God didn’t say it’d be easy

After spending a week in Trent Vineyard, Nottingham, surrounded by people who love Jesus and hearing their stories of faithfulness despite pain and disappointment I’ve come to understand a bit more how following Christ doesn’t promise being exempt from misery.

I want to start off by saying I don’t believe God gave me my depression, a fallen world did. He is a good Father who adores us and although I suffer he still conducts good works through it. It is easy for us to cry and yell at God for the hurt and pain that we experience from life, we are permitted to do so (Exodus 2:23; Psalm 61:2; Matthew 27:46) – even Jesus cried out to his Father – and he does listen. However, a lot of the time we miss the good that God can do in the midst of despair and pain when we are obedient.

I’m not taking away from the fact that it is not going to be easy, as I have said before God confirms over and over again that we will face trial, tribulation and persecution (Acts; 2 Corinthians 12:9-10, James 1:12, Romans 3:3-5). We just have to open our bibles and we see the constant conflict and persecution God’s children went through for years.

Read the story of Moses (Exodus, Numbers, Leviticus and Deuteronomy), it took 10 plagues before Pharaoh let the Israelite’s go (Exodus, 7-11). It took 40 years before the Israelite’s got to the promised land (Joshua 5:6). Moses, a faithful man of God, did not even get to enter this promised land because of disobedience (Numbers 20:10-13, Deuteronomy 34:4-5). Thankfully we have Jesus to thank that we are no longer punished for our sins as Moses was but that is a whole other topic all together. What I wanted to establish with you is that this belief “following Jesus means everything will be good and easy” is false and this is my conclusion after only one story in the bible.

We watch as Abraham and Sarah (Genesis 12 -21) waited 24 years, convinced she is barren, before they receive their promised son. The story of Joseph (Genesis 30-50) follows a similar pattern. Joseph sees two dreams (Genesis 37) as a young man where he declares his brother’s sheaths bow down before his and then that the moon and eleven stars bow down to him. This is followed by years of torture where Joseph is sold into slavery and later lands himself in prison (Genesis 39). By no means did Joseph have it easy but he remained faithful by holding on to the promises God had gave him and by the end of the story we see Joseph rise to power as the dreams God had given him came to pass (Genesis 41:27 – 45:38). In the book of Job, we see Job lose everything (Job 1:13-22) his family, his livestock, his friends and his health (Job 2). He cries out to God in a depressive manner, he can’t see any future in front of him, he begs for death (Job 3) but in all this he still remains faithful to his Father God. In the end God doubles his fortunes but he had to go through the pain of losing everything to gain everything (Job 42:10).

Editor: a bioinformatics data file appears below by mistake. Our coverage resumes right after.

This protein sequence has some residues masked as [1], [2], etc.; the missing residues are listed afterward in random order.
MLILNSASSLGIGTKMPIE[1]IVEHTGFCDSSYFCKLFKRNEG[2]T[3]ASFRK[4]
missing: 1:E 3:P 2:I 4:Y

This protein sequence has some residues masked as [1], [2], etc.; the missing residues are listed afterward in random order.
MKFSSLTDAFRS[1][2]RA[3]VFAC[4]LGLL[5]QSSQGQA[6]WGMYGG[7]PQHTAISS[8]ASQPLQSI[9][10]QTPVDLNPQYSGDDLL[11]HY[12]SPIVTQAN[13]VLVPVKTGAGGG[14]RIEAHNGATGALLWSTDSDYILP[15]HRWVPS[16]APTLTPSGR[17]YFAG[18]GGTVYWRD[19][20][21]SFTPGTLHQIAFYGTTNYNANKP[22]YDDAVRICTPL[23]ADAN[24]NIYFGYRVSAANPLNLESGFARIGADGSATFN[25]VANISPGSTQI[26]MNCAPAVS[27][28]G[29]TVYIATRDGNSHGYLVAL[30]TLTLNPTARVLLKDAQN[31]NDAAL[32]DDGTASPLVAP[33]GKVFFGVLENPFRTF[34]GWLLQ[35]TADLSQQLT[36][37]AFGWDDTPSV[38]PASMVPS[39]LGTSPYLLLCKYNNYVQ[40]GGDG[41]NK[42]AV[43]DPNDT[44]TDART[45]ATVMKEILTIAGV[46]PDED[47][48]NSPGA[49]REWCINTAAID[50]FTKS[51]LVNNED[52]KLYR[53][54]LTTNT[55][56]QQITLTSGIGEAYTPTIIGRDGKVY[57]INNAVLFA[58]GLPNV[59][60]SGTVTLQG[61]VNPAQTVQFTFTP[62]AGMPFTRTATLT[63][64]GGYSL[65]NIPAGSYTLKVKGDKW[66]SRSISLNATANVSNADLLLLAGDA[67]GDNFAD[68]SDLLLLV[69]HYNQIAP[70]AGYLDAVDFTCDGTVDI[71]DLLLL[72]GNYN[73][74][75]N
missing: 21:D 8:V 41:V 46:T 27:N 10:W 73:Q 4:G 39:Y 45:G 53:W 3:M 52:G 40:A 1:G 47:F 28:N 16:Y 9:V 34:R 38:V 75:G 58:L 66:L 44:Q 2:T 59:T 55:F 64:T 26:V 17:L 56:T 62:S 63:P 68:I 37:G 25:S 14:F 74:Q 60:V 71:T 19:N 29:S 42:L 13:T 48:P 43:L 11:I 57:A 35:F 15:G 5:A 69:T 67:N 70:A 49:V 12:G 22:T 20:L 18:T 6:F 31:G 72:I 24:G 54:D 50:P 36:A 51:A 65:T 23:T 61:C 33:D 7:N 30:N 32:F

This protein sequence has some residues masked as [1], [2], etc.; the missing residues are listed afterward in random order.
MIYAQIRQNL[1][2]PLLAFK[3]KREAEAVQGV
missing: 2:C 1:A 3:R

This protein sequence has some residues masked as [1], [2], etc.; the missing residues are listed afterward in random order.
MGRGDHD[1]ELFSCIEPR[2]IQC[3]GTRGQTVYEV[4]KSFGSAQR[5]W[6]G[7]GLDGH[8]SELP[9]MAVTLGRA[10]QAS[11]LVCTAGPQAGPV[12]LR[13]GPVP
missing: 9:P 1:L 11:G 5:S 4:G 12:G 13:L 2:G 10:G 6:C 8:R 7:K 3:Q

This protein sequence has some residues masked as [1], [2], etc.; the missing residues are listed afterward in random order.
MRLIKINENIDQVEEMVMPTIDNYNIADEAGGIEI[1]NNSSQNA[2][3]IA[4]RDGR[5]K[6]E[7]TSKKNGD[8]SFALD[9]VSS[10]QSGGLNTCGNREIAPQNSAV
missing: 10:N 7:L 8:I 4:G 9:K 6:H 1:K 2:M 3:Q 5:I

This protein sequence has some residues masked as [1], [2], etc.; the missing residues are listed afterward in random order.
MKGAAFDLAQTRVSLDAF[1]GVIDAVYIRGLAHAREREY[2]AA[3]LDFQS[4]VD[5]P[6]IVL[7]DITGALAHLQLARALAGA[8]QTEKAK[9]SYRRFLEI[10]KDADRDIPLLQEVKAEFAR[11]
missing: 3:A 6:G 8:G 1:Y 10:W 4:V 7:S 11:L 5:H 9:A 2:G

In the new testament, we reach Paul the apostle (Acts and the many letters he wrote e.g. Corinthians, Philippians) a man who faced severe prosecution while preaching the Gospel and still persevered. A man thrown in prison and finally was beheaded for Christ. Even God’s own son faced trials. Jesus faced the rejection of his people (Luke 4:14-30), the shame of carrying his own cross (John 19:17; Matthew 27:32) and the pain of being nailed to the cross (John 19:18; Matthew 27:38). If that doesn’t show hardship well then, I am at a loss.

You see throughout the bible are stories, historical accounts, of the trials faithful women and men faced. This is what gives me strength.

When my depression hits I feel like the Israelite’s in the desert not being able to see the promised land. Through periods of lowness when I am just waiting for something good to happen I feel like Abraham and Sarah waiting for that child. When someone makes a comment (not out of malice but it still hurts) I feel like Joseph who was laughed at by his brothers. I can relate so closely to these biblical heroes because although their life was thousands of years ago we still face the same challenges today.

But as I get to the end of these stories I see the glimmer of hope and how God still used these painful situations. In my own story I have seen the work of God as he allows me to help other people battling the same illnesses by sharing my own story, encouraging people and being able to help people. It doesn’t make it any easier, it doesn’t take away my pain or my feeling of worthlessness or my low self-esteem and every day I still battle with the impact of depression. However, by focusing on his word I can at least bring good in a bad situation.

God didn’t give me the mental illness but he still used it for his good. 

I encourage you; look for the good. Look for the ways you can turn these situations around. Most of all however what I want you to take from this is that you have a Father in heaven  who adores you and is keeping his promises even when we can’t see or feel it.

“… And remember, I am with you always, to the end of the age” 

Matthew 28:20 

Love,

Hannah xoxo